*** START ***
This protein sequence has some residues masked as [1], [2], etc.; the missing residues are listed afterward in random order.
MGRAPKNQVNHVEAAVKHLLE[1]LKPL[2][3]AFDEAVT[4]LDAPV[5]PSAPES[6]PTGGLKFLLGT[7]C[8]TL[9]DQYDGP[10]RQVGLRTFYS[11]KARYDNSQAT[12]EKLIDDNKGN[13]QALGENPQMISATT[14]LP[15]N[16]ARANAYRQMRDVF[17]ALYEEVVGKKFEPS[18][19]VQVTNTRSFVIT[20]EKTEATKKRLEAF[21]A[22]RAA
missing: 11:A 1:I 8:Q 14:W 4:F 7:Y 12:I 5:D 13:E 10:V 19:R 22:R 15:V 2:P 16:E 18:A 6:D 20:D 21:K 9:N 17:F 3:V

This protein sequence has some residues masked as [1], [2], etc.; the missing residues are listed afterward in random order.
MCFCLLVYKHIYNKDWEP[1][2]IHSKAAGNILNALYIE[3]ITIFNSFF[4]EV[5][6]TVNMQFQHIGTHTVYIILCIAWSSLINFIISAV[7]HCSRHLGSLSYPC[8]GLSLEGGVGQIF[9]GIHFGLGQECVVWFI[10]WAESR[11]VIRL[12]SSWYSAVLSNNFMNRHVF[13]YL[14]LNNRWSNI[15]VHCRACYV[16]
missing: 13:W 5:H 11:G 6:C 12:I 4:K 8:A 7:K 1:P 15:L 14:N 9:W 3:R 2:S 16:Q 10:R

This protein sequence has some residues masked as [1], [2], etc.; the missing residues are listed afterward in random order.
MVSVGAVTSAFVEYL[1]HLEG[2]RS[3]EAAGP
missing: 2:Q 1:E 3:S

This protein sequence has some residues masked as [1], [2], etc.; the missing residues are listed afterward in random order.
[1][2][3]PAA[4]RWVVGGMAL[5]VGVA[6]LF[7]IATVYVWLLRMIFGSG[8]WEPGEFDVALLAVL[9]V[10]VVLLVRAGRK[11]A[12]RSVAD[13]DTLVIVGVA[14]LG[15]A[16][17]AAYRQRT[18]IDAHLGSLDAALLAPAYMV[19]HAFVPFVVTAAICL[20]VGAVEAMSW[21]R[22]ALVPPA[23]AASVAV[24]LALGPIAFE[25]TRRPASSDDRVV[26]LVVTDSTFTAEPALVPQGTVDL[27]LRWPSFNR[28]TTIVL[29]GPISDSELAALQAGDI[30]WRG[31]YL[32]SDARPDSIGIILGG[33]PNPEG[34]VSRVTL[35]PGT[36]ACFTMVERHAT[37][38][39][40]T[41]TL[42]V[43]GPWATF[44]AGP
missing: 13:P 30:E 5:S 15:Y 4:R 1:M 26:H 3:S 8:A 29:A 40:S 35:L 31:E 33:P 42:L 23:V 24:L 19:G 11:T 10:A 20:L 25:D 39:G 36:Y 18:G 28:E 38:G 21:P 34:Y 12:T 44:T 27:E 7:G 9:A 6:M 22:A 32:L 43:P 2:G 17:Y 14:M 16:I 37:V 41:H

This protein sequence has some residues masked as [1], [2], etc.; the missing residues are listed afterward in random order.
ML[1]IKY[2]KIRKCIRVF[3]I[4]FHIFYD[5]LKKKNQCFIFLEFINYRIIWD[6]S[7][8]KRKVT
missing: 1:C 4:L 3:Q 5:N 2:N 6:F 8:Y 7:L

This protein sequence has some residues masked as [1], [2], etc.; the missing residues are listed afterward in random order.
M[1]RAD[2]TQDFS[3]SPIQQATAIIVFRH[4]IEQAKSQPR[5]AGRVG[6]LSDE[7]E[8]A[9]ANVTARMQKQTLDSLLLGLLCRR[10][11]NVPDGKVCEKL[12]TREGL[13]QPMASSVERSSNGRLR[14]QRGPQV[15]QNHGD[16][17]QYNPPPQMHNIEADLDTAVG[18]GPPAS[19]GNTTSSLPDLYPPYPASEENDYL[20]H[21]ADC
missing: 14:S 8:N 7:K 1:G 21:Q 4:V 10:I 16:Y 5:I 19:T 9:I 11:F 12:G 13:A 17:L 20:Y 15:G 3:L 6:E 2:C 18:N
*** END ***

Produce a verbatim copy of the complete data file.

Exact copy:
This protein sequence has some residues masked as [1], [2], etc.; the missing residues are listed afterward in random order.
MGRAPKNQVNHVEAAVKHLLE[1]LKPL[2][3]AFDEAVT[4]LDAPV[5]PSAPES[6]PTGGLKFLLGT[7]C[8]TL[9]DQYDGP[10]RQVGLRTFYS[11]KARYDNSQAT[12]EKLIDDNKGN[13]QALGENPQMISATT[14]LP[15]N[16]ARANAYRQMRDVF[17]ALYEEVVGKKFEPS[18][19]VQVTNTRSFVIT[20]EKTEATKKRLEAF[21]A[22]RAA
missing: 11:A 1:I 8:Q 14:W 4:F 7:Y 12:I 5:D 13:E 10:V 19:R 22:R 15:V 2:P 16:E 18:A 6:D 20:D 21:K 9:N 17:F 3:V

This protein sequence has some residues masked as [1], [2], etc.; the missing residues are listed afterward in random order.
MCFCLLVYKHIYNKDWEP[1][2]IHSKAAGNILNALYIE[3]ITIFNSFF[4]EV[5][6]TVNMQFQHIGTHTVYIILCIAWSSLINFIISAV[7]HCSRHLGSLSYPC[8]GLSLEGGVGQIF[9]GIHFGLGQECVVWFI[10]WAESR[11]VIRL[12]SSWYSAVLSNNFMNRHVF[13]YL[14]LNNRWSNI[15]VHCRACYV[16]
missing: 13:W 5:H 11:G 6:C 12:I 4:K 8:A 7:K 1:P 15:L 14:N 9:W 3:R 2:S 16:Q 10:R

This protein sequence has some residues masked as [1], [2], etc.; the missing residues are listed afterward in random order.
MVSVGAVTSAFVEYL[1]HLEG[2]RS[3]EAAGP
missing: 2:Q 1:E 3:S

This protein sequence has some residues masked as [1], [2], etc.; the missing residues are listed afterward in random order.
[1][2][3]PAA[4]RWVVGGMAL[5]VGVA[6]LF[7]IATVYVWLLRMIFGSG[8]WEPGEFDVALLAVL[9]V[10]VVLLVRAGRK[11]A[12]RSVAD[13]DTLVIVGVA[14]LG[15]A[16][17]AAYRQRT[18]IDAHLGSLDAALLAPAYMV[19]HAFVPFVVTAAICL[20]VGAVEAMSW[21]R[22]ALVPPA[23]AASVAV[24]LALGPIAFE[25]TRRPASSDDRVV[26]LVVTDSTFTAEPALVPQGTVDL[27]LRWPSFNR[28]TTIVL[29]GPISDSELAALQAGDI[30]WRG[31]YL[32]SDARPDSIGIILGG[33]PNPEG[34]VSRVTL[35]PGT[36]ACFTMVERHAT[37][38][39][40]T[41]TL[42]V[43]GPWATF[44]AGP
missing: 13:P 30:E 5:S 15:Y 4:R 1:M 26:H 3:S 8:A 29:A 40:S 35:L 31:E 33:P 42:L 23:V 24:L 19:G 11:T 10:A 20:L 25:D 39:G 36:Y 18:G 28:E 38:G 21:P 34:Y 12:T 44:T 27:E 7:G 9:A 6:M 22:A 32:L 43:P 2:G 17:Y 14:M 16:I 37:V 41:H

This protein sequence has some residues masked as [1], [2], etc.; the missing residues are listed afterward in random order.
ML[1]IKY[2]KIRKCIRVF[3]I[4]FHIFYD[5]LKKKNQCFIFLEFINYRIIWD[6]S[7][8]KRKVT
missing: 1:C 4:L 3:Q 5:N 2:N 6:F 8:Y 7:L

This protein sequence has some residues masked as [1], [2], etc.; the missing residues are listed afterward in random order.
M[1]RAD[2]TQDFS[3]SPIQQATAIIVFRH[4]IEQAKSQPR[5]AGRVG[6]LSDE[7]E[8]A[9]ANVTARMQKQTLDSLLLGLLCRR[10][11]NVPDGKVCEKL[12]TREGL[13]QPMASSVERSSNGRLR[14]QRGPQV[15]QNHGD[16][17]QYNPPPQMHNIEADLDTAVG[18]GPPAS[19]GNTTSSLPDLYPPYPASEENDYL[20]H[21]ADC
missing: 14:S 8:N 7:K 1:G 21:Q 4:V 10:I 16:Y 5:I 19:T 9:I 11:F 12:G 13:A 17:L 20:Y 15:G 3:L 6:E 2:C 18:N